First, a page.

Animal Assisted Therapy program in place at PC Alternative School


By Kelsey Kimbler - kkimbler@registerherald.com



The Preble County Educational Center (ESC) Alternative School has a new Animal Assisted Therapy Program. In it, counselor Brent Krumdiack is shadowed by his dog Oakley on Mondays and Fridays to meet with students and staff alike. The program began in January.

The Preble County Educational Center (ESC) Alternative School has a new Animal Assisted Therapy Program. In it, counselor Brent Krumdiack is shadowed by his dog Oakley on Mondays and Fridays to meet with students and staff alike. The program began in January.


EATON — The Preble County Educational Center (ESC) Alternative School has a new Animal Assisted Therapy Program. In it, counselor Brent Krumdiack is shadowed by his dog Oakley on Mondays and Fridays to meet with students and staff alike. Since the program began in January, Krumdiack has observed a huge difference in the students he sees.

Planning for the program began when Krumdiack was hired as counselor and he mentioned being interested in Animal Assisted Therapy. Principal Brent Short and Assistant Superintendent Shawn Hoff were intrigued, as they had a previous employee consider a similar program. Krumdiack began his research, planning on using Oakley due to his natural comforting ability and deep empathy.

Krumdiack, his wife, and Oakley all underwent Animal Assisted Therapy training at DOGTORS University. Once they graduated (with an awards for Most Improved Dog) it was time to present the potential program to the ESC Board of Education. With its support, it was time to find liability insurance to cover the program.

Through DOGTORS University, the ESC has liability insurance for volunteers, but since Krumdiack will be working with Oakley, the DOGTORS University liability insurance does not cover Oakley. The liability insurance Krumdiack carries as a school counselor covers him, but not Oakley. The problem was finding an insurance program that would cover Oakley while working at the Alternative School.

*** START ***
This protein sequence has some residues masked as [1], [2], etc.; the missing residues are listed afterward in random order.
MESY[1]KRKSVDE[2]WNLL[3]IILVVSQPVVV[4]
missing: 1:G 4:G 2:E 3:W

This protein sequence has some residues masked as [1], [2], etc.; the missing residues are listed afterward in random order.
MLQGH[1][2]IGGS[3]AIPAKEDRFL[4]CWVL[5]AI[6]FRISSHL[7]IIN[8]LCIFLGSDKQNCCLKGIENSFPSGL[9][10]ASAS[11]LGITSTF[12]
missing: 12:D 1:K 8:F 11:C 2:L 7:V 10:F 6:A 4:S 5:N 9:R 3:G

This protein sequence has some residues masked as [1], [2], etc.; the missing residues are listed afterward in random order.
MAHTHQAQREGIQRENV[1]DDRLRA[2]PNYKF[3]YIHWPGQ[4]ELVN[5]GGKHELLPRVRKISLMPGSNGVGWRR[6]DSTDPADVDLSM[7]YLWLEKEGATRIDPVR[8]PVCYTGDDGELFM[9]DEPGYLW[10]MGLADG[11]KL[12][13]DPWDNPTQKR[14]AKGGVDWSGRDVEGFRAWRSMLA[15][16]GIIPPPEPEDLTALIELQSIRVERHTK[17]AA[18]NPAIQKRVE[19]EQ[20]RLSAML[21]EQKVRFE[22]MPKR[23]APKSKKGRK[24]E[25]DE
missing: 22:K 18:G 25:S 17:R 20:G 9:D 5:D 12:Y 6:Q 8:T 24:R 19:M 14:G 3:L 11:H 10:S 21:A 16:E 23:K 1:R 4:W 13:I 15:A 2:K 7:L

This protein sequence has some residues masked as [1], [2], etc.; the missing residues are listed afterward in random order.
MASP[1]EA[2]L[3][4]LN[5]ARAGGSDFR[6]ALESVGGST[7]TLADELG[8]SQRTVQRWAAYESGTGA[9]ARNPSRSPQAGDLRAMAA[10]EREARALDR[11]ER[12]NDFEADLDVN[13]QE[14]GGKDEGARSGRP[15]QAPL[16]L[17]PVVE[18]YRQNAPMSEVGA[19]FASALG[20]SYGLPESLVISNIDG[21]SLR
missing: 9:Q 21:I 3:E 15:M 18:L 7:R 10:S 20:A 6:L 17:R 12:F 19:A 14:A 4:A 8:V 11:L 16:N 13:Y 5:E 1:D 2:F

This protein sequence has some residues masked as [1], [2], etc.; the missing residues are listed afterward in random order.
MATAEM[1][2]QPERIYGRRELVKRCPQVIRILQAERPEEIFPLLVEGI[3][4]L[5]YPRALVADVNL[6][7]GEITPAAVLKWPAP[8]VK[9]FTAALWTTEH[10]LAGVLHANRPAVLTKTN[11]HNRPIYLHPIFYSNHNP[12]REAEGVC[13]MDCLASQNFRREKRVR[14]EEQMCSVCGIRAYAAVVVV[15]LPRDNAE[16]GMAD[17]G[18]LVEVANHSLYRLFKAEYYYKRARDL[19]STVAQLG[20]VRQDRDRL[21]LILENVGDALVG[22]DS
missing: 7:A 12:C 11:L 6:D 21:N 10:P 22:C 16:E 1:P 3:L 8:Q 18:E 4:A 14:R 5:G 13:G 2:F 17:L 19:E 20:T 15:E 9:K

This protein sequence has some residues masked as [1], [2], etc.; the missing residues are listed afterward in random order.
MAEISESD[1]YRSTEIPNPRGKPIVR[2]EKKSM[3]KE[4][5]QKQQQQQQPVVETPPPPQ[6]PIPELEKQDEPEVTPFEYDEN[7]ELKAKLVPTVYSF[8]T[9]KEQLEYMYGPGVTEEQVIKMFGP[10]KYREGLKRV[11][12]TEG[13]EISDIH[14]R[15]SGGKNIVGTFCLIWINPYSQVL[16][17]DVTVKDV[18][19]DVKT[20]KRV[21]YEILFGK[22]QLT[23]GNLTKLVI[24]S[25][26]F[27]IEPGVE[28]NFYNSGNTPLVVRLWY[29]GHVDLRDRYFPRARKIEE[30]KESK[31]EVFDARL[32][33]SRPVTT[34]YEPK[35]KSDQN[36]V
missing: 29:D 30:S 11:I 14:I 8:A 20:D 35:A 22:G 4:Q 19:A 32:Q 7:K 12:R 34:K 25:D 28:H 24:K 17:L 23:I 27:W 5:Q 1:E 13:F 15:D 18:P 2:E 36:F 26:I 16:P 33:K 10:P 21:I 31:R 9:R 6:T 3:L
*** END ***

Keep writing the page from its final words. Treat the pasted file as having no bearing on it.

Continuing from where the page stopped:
After continuing his research, Krumdiack found a company that would cover Krumdiack and Oakley completely. The program was brought to the board for approval and members were in support of the program.

The Animal Assisted Therapy Program began at the Preble County Alternative School in January of 2019.

Oakley only comes into the school on Mondays and Fridays, as a more frequent schedule tends to exhaust him. Krumdiack’s room is his safe space and home base, but he also visits different classrooms and areas in the school. As students come in to talk to their school counselor, they have the option to pet and interact with Oakley, making them feel more at ease and comforted. He also visits the classrooms to help calm the students down.

“I have three students right now, specifically, that didn’t give me the time of day before he started. Now they’ll talk to me regularly, even if he’s not here. Oakley is definitely a big ice breaker and helps get some of the kids who wouldn’t normally come in. He has also helped me with some classroom guidance, he was with me next week when I started the Why Try program here,” Krumdiack said. “That has been a big thing, Oakley helping me make connections with students. The students are also more calm around him, because they don’t want to scare him. He definitely has a calming influence wherever he goes.

“Honestly, the biggest impact I see in our school is, a lot of these kids are the ones who have been rejected their whole lives, by their parents, school, or whatever. A lot of them don’t even get to be kids, because of the trauma they have gone through. With Oakley, they get to be a kid again. They get to make a connection with someone that they know won’t judge them, that they can trust, that is basically everything opposite of what they’ve experienced, as far as how people treat them. This is one creature on the planet that doesn’t care about their baggage.”

“That is a big positive that he brings, that the kids get to be themselves at least for a little big,” he added. “You can see the kid come out when they get to pet Oakley. He has been a calming influence with the staff and administration as well. I was just approached to bring Oakley to the preschool next week to expand the program, because I haven’t got a chance to bring him out of the building yet.”

The Preble County Educational Center (ESC) Alternative School has a new Animal Assisted Therapy Program. In it, counselor Brent Krumdiack is shadowed by his dog Oakley on Mondays and Fridays to meet with students and staff alike. The program began in January.
https://www.registerherald.com/wp-content/uploads/sites/41/2019/03/web1_Oakley.jpgThe Preble County Educational Center (ESC) Alternative School has a new Animal Assisted Therapy Program. In it, counselor Brent Krumdiack is shadowed by his dog Oakley on Mondays and Fridays to meet with students and staff alike. The program began in January.

By Kelsey Kimbler

kkimbler@registerherald.com

Reach Kelsey Kimbler at 937-683-4061 or on Twitter @KKimbler_RH

Reach Kelsey Kimbler at 937-683-4061 or on Twitter @KKimbler_RH